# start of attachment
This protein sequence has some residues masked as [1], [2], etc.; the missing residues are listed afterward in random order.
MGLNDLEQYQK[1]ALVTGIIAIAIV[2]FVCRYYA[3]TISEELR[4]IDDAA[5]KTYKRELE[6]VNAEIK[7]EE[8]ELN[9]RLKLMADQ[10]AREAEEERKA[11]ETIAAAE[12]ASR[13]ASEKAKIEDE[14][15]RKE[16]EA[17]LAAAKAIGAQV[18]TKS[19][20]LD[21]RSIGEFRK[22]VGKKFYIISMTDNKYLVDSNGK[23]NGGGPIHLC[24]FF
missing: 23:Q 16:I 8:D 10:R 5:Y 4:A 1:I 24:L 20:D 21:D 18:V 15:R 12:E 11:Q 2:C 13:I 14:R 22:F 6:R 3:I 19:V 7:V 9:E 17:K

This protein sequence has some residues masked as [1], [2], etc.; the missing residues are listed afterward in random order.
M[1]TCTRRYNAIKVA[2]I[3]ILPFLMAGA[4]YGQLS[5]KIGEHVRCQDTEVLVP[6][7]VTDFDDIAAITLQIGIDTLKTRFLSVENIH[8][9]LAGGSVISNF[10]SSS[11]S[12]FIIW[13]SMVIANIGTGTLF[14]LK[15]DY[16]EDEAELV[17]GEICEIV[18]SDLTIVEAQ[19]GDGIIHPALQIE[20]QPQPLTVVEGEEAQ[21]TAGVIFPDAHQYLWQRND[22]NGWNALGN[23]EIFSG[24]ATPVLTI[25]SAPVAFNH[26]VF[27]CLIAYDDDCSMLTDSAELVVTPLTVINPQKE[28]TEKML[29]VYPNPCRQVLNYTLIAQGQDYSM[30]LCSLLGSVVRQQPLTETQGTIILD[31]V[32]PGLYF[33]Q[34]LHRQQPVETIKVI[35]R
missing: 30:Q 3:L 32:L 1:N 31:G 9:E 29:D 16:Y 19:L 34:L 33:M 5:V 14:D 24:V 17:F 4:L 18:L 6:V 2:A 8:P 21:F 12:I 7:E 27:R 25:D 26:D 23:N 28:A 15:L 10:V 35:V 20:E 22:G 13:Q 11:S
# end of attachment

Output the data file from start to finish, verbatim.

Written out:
This protein sequence has some residues masked as [1], [2], etc.; the missing residues are listed afterward in random order.
MGLNDLEQYQK[1]ALVTGIIAIAIV[2]FVCRYYA[3]TISEELR[4]IDDAA[5]KTYKRELE[6]VNAEIK[7]EE[8]ELN[9]RLKLMADQ[10]AREAEEERKA[11]ETIAAAE[12]ASR[13]ASEKAKIEDE[14][15]RKE[16]EA[17]LAAAKAIGAQV[18]TKS[19][20]LD[21]RSIGEFRK[22]VGKKFYIISMTDNKYLVDSNGK[23]NGGGPIHLC[24]FF
missing: 23:Q 16:I 8:D 10:R 5:Y 4:A 1:I 24:L 20:D 21:D 18:V 15:R 12:E 11:Q 2:C 13:I 14:R 22:F 6:R 3:I 19:V 7:V 9:E 17:K

This protein sequence has some residues masked as [1], [2], etc.; the missing residues are listed afterward in random order.
M[1]TCTRRYNAIKVA[2]I[3]ILPFLMAGA[4]YGQLS[5]KIGEHVRCQDTEVLVP[6][7]VTDFDDIAAITLQIGIDTLKTRFLSVENIH[8][9]LAGGSVISNF[10]SSS[11]S[12]FIIW[13]SMVIANIGTGTLF[14]LK[15]DY[16]EDEAELV[17]GEICEIV[18]SDLTIVEAQ[19]GDGIIHPALQIE[20]QPQPLTVVEGEEAQ[21]TAGVIFPDAHQYLWQRND[22]NGWNALGN[23]EIFSG[24]ATPVLTI[25]SAPVAFNH[26]VF[27]CLIAYDDDCSMLTDSAELVVTPLTVINPQKE[28]TEKML[29]VYPNPCRQVLNYTLIAQGQDYSM[30]LCSLLGSVVRQQPLTETQGTIILD[31]V[32]PGLYF[33]Q[34]LHRQQPVETIKVI[35]R
missing: 30:Q 3:L 32:L 1:N 31:G 9:E 29:D 16:Y 19:L 34:L 33:M 5:V 14:D 24:V 17:F 4:L 18:L 6:V 2:A 8:P 21:F 12:I 7:E 27:R 25:D 26:D 23:N 28:A 15:L 10:V 35:V 20:E 22:G 13:Q 11:S